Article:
An antithrombotic agent is a drug that reduces the formation of blood clots (thrombi).
Antithrombotics can be used therapeutically for prevention (primary prevention, secondary prevention) or treatment of a dangerous blood clot (acute thrombus). In the U.S., the American College of Chest Physicians publishes clinical guidelines for clinicians for the use of these drugs to treat and prevent a variety of diseases.
Different antithrombotics affect different blood clotting processes:
Antiplatelet drugs limit the migration or aggregation of platelets.
Anticoagulants limit the ability of the blood to clot.
Thrombolytic drugs act to dissolve clots after they have formed.
Antithrombotic medication has proven efficacy in the treatment and prevention of cardiovascular and cerebrovascular diseases.
Guidelines for antithrombotic therapy for the treatment of venous thromboembolism (VTE), developed in 2001 by the Sixth American College of Chest Physicians (ACCP), state that patients with acute VTE should be treated with low molecular weight heparin, unfractionated intravenous heparin, or adjusted-dose subcutaneous heparin.
In ischemic stroke or patients with TIA less than five cerebral microbleeds (CMBs) should not affect antithrombotic decisions, although with more than five CMBs the risks of future ICH and ischaemic stroke are finely balanced, and antithrombotics might cause net harm. In lobar ICH populations, a high burden of strictly lobar CMBs is associated with cerebral amyloid angiopathy (CAA) and high ICH risk; antithrombotics should be avoided unless there is a compelling indication 1).
In view of their age and vascular co-morbidities, people are often taking an antithrombotic drug when diagnosed with chronic subdural hematoma (CSDH). It is unclear whether antithrombotic use at CSDH diagnosis, or resumption afterwards, is associated with recurrent CSDH or vaso-occlusive events.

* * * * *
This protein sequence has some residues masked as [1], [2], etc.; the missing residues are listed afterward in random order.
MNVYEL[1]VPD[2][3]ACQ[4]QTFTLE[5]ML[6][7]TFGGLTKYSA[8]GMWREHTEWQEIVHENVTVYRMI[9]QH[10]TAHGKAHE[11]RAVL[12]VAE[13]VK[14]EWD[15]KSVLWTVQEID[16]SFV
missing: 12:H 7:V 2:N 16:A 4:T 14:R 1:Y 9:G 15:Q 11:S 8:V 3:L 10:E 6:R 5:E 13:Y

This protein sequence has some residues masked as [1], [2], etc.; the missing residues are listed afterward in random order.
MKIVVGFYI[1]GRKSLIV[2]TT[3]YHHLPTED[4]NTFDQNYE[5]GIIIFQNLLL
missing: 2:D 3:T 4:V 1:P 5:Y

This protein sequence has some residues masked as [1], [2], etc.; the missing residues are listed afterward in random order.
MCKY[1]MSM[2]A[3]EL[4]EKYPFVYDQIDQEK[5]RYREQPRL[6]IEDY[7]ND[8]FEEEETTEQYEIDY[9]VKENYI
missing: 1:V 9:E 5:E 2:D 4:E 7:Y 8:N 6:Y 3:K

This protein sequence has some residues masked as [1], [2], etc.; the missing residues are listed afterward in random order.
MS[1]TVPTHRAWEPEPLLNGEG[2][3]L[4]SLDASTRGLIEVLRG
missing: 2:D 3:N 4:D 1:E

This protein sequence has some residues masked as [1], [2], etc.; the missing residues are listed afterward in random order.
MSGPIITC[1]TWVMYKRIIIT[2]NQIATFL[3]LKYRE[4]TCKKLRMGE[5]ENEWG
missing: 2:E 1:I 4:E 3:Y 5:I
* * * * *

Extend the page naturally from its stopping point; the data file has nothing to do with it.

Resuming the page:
Poon et al. systematically reviewed the literature for studies reporting CSDH recurrence or vaso-occlusive events after drainage of CSDH associated with antithrombotic drug use.
They searched Medline 1946-2016 and Embase 1974-2016 inclusive for cohort studies reporting the risk of CSDH recurrence or vaso-occlusive events after CSDH associated with antithrombotic (anticoagulant or antiplatelet) drug use.
They meta-analysed outcome data using a random effect model and assessed inconsistency between studies using the I-squared (I 2) statistic. They found 20 studies reporting outcome after drainage of CSDH associated with antithrombotic drug use. Before CSDH drainage, 337 (11.5%) of 2941 patients in 12 studies used an anticoagulant drug and 600 (19%) of 3150 patients in 11 studies used an antiplatelet drug. The association between antithrombotic drug use and CSDH recurrence was significant for antiplatelet drug use (relative risk [RR] 1.36, 95% CI 1.05 to 1.75; I 2 = 36.3%), but marginally significant for anticoagulant drug use (RR 1.38 95% CI 1.00-1.91; I 2 = 37.5%). Two studies including 30 patients reported one vaso-occlusive outcome event after CSDH. Antithrombotic drug use at CSDH diagnosis may be associated with post-operative CSDH recurrence. It is unclear whether this is attributable to confounding factors, antithrombotic reversal strategies or antithrombotic drug resumption. Further observational studies and randomised controlled trials of antithrombotic drug resumption are needed 2).